The kernel’s priority-based scheduler allows an application’s threads to share the CPU.
The scheduler determines which thread is allowed to execute at any point in time; this thread is known as the current thread.
Whenever the scheduler changes the identity of the current thread, or when execution of the current thread is supplanted by an ISR, the kernel first saves the current thread’s CPU register values. These register values get restored when the thread later resumes execution.
A thread that has no factors that prevent its execution is deemed to be ready, and is eligible to be selected as the current thread.
A thread that has one or more factors that prevent its execution is deemed to be unready, and cannot be selected as the current thread.
The following factors make a thread unready:
- The thread has not been started.
- The thread is waiting on for a kernel object to complete an operation. (For example, the thread is taking a semaphore that is unavailable.)
- The thread is waiting for a timeout to occur.
- The thread has been suspended.
- The thread has terminated or aborted.
A thread’s priority is an integer value, and can be either negative or non-negative. Numerically lower priorities takes precedence over numerically higher values. For example, the scheduler gives thread A of priority 4 higher priority over thread B of priority 7; likewise thread C of priority -2 has higher priority than both thread A and thread B.
The scheduler distinguishes between two classes of threads, based on each thread’s priority.
- A cooperative thread has a negative priority value. Once it becomes the current thread, a cooperative thread remains the current thread until it performs an action that makes it unready.
- A preemptible thread has a non-negative priority value. Once it becomes the current thread, a preemptible thread may be supplanted at any time if a cooperative thread, or a preemptible thread of higher or equal priority, becomes ready.
A thread’s initial priority value can be altered up or down after the thread has been started. Thus it possible for a preemptible thread to become a cooperative thread, and vice versa, by changing its priority.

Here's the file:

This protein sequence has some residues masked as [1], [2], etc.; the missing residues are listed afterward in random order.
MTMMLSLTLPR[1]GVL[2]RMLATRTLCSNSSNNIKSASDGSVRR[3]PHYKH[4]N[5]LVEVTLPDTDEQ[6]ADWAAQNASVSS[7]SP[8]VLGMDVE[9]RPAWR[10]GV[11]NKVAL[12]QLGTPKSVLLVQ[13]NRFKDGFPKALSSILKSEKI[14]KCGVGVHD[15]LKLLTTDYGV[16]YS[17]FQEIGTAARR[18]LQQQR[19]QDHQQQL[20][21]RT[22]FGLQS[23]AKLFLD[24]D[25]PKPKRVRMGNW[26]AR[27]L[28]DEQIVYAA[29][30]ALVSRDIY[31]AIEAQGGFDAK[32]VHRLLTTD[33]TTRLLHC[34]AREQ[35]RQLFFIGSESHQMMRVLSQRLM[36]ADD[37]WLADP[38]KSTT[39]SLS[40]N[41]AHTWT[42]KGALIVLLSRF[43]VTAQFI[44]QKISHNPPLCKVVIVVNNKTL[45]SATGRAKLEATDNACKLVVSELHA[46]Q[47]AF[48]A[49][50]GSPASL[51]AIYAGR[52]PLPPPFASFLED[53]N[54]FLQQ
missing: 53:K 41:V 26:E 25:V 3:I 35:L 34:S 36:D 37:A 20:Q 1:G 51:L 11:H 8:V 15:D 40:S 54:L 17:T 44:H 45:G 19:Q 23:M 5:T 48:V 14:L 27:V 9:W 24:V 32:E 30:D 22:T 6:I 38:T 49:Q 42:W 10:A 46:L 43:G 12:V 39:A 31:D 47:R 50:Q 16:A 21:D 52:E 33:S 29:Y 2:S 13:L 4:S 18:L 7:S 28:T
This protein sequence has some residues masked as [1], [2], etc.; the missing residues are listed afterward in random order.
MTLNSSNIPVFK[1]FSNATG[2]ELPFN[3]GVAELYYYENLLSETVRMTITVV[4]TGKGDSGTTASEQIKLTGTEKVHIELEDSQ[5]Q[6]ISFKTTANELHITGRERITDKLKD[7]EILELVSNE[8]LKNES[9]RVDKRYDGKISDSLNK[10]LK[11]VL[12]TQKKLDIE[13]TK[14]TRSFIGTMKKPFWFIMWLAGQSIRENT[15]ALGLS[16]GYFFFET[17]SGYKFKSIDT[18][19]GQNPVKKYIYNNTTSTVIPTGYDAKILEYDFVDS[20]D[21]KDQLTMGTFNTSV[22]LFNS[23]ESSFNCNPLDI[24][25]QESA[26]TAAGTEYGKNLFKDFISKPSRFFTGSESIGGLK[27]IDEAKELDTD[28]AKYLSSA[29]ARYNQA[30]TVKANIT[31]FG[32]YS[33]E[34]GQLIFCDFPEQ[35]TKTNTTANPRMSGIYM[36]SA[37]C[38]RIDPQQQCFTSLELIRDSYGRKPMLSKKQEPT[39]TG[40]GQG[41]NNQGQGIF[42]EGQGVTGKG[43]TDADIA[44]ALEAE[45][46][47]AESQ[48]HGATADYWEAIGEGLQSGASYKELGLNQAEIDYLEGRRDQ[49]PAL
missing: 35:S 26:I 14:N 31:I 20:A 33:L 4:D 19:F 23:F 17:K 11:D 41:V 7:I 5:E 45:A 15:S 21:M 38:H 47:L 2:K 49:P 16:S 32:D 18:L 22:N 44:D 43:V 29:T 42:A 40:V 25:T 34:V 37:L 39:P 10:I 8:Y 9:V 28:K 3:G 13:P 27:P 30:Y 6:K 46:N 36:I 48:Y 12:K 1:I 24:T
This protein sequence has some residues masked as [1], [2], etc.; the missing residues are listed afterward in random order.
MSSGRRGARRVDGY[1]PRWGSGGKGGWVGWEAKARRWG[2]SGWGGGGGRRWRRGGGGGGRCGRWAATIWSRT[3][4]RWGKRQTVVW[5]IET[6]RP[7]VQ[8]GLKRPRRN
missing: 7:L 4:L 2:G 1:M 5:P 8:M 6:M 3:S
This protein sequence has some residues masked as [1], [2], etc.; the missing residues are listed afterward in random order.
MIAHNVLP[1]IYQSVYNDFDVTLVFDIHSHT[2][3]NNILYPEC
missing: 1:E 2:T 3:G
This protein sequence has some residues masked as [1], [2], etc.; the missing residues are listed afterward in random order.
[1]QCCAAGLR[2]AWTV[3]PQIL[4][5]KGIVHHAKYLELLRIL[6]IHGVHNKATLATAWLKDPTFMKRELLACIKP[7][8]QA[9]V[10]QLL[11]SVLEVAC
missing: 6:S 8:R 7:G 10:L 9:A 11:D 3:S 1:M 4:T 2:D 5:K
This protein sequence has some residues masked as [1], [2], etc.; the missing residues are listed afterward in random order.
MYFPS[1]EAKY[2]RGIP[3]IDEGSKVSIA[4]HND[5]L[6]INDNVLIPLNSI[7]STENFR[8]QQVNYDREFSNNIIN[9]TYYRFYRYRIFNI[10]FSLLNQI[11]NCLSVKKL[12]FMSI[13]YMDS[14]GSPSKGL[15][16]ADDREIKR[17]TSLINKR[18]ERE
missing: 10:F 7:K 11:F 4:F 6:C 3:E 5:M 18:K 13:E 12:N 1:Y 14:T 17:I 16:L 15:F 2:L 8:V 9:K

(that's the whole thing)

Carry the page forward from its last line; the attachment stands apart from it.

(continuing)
The kernel supports a virtually unlimited number of thread priority levels.
The configuration options
CONFIG_NUM_PREEMPT_PRIORITIES specify the number of priority
levels for each class of thread, resulting the following usable priority
- cooperative threads: (-
CONFIG_NUM_COOP_PRIORITIES) to -1
- preemptive threads: 0 to (
For example, configuring 5 cooperative priorities and 10 preemptive priorities results in the ranges -5 to -1 and 0 to 9, respectively.
The kernel’s scheduler selects the highest priority ready thread to be the current thread. When multiple ready threads of the same priority exist, the scheduler chooses the one that has been waiting longest.
Execution of ISRs takes precedence over thread execution, so the execution of the current thread may be supplanted by an ISR at any time unless interrupts have been masked. This applies to both cooperative threads and preemptive threads.
Once a cooperative thread becomes the current thread, it remains the current thread until it performs an action that makes it unready. Consequently, if a cooperative thread performs lengthy computations, it may cause an unacceptable delay in the scheduling of other threads, including those of higher priority and equal priority.
To overcome such problems, a cooperative thread can voluntarily relinquish the CPU from time to time to permit other threads to execute. A thread can relinquish the CPU in two ways:
k_yield()puts the thread at the back of the scheduler’s prioritized list of ready threads, and then invokes the scheduler. All ready threads whose priority is higher or equal to that of the yielding thread are then allowed to execute before the yielding thread is rescheduled. If no such ready threads exist, the scheduler immediately reschedules the yielding thread without context switching.
k_sleep()makes the thread unready for a specified time period. Ready threads of all priorities are then allowed to execute; however, there is no guarantee that threads whose priority is lower than that of the sleeping thread will actually be scheduled before the sleeping thread becomes ready once again.
Once a preemptive thread becomes the current thread, it remains the current thread until a higher priority thread becomes ready, or until the thread performs an action that makes it unready. Consequently, if a preemptive thread performs lengthy computations, it may cause an unacceptable delay in the scheduling of other threads, including those of equal priority.
To overcome such problems, a preemptive thread can perform cooperative time slicing (as described above), or the scheduler’s time slicing capability can be used to allow other threads of the same priority to execute.